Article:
[sane-devel] Additional SCSI status?

Douglas Gilbert dgilbert@interlog.com
Mon, 13 May 2002 20:17:58 -0400

abel deuring wrote:
> abel deuring wrote:
>>abel deuring wrote:
>>>Dave Close wrote:
>>>>I am dealing with a scanner that seems to return some of its status
>>>>outside the SCSI sense byte area. sanei_scsi reports this information
>>>>via DBG but doesn't provide it to the sense handler. The data is in the
>>>>SCSI header, which is physically adjacent to and preceding the sense
>>>>bytes in sanei_scsi.c, so I can get to it with some C tricks. But, of
>>>>course, those tricks could fail in a future SANE version. Is there a
>>>>better recommended solution?
>>>>Here's the kind of debug output I'm seeing.
>>>>[sanei_scsi] sanei_scsi_req_wait: read 64 bytes
>>>>[sanei_scsi] sanei_scsi_req_wait: SCSI command complained: Success
>>>>[sanei_scsi] sense buffer: 00 00 00 00 00 00 00 00 00 00 00 00 00 00 00 00
>>>>[sanei_scsi] target status: 02 host status: 0000 driver status: 0018
>>>>[mybackend] sense=00 00 00 00 00 00 00 00 00 00 00 00 00 00 00 00
>>>>The fourth line above shows target status and driver status. This
>>>>information does not appear to be available to the sense handler. If
>>>>sanei_scsi knows enough to call the sense handler in this case, and it
>>>>does, it should provide all the relevant data.
>>>It does not make much sense to forward the words host status and driver
>>>status to the backend, because they are Linux-specific, while the
>>>backends should be able to work with a number of different OSes, which
>>>might provide completely different status information.
>>>I've inserted the DBG statements, because it makes bug tracing more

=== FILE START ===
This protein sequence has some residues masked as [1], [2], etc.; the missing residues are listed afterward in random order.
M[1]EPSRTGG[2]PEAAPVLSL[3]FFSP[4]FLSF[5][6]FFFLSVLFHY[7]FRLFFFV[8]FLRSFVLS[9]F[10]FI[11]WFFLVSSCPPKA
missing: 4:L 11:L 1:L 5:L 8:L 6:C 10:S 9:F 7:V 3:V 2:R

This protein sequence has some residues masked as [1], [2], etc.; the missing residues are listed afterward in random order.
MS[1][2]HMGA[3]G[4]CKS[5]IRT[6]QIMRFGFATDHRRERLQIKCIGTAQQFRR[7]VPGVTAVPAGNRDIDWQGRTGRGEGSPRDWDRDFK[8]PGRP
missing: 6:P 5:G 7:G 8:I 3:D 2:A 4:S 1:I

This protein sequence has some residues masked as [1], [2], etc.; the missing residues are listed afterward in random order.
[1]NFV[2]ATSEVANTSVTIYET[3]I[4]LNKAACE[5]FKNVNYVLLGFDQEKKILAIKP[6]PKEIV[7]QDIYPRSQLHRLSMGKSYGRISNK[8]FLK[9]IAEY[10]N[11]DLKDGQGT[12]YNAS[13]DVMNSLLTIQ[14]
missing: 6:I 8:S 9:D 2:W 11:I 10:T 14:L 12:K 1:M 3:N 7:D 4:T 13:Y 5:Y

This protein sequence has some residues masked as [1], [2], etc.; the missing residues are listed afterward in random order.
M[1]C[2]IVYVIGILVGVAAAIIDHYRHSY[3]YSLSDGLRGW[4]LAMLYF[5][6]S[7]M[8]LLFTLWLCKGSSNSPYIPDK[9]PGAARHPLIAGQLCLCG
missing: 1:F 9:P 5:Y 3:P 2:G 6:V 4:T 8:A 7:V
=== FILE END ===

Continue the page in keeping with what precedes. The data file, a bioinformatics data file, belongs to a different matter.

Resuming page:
>>>convenient: If host status or driver status are non-zero, one should
>>>check for possible inconsistencies in the SCSI command sent (e.g., wrong
>>>CDB length, wrong data length), for possible bugs in sanei_scsi.c or in
>>>the backend; if things look fine, it's time to ask the kernel developers
>>>for help.
> ... and now I have checked, what target status == 2 means: CONDITION
> MET, says the SCSI 2 draft. So, sanei_scsi_req_wait should not return an
> error. The only puzzling thing is that driver status is non-zero; the
> corresponding #defines in linux/scsi/scsi.h are SUGGEST_RETRY and
> You could try to simply ignore the driver status in sanei_scsi_req_wait.
> Lines 2191ff are currently:
> /* status bits INTERMEDIATE and CONDITION MET should not
>    result in an error; neither should reserved bits
> */
> else if (   ((req->sgdata.sg3.hdr.status & 0x2a) == 0)
>          && (req->sgdata.sg3.hdr.host_status == SG_ERR_DID_OK)
>          && (req->sgdata.sg3.hdr.driver_status == SG_ERR_DRIVER_OK)) 
>   status = SANE_STATUS_GOOD;
> else
>   status = SANE_STATUS_IO_ERROR;
> Replacing this with
> else if ((req->sgdata.sg3.hdr.status & 0x2a) == 0)
>   status = SANE_STATUS_GOOD;
> else
>   status = SANE_STATUS_IO_ERROR;
> might work.
> Doug, can you tell us, when and why SUGGEST_RETRY and DRIVER_SENSE are
> set?

The sg driver just sends back what it gets. As noted in the
sg documentation ( http://tldp.org/HOWTO/SCSI-Generic-HOWTO/x255.html )
the 'status' (and 'masked_status') fields are sometimes cleared
even though the sense_buffer is valid. The appropriate condition is:

   if ((sg3.hdr.status & 0x2) ||
       (SG_ERR_DRIVER_SENSE == (sg3.hdr.driver_status & 0xf)))
	 /* then the sense_buffer is valid */

Doug Gilbert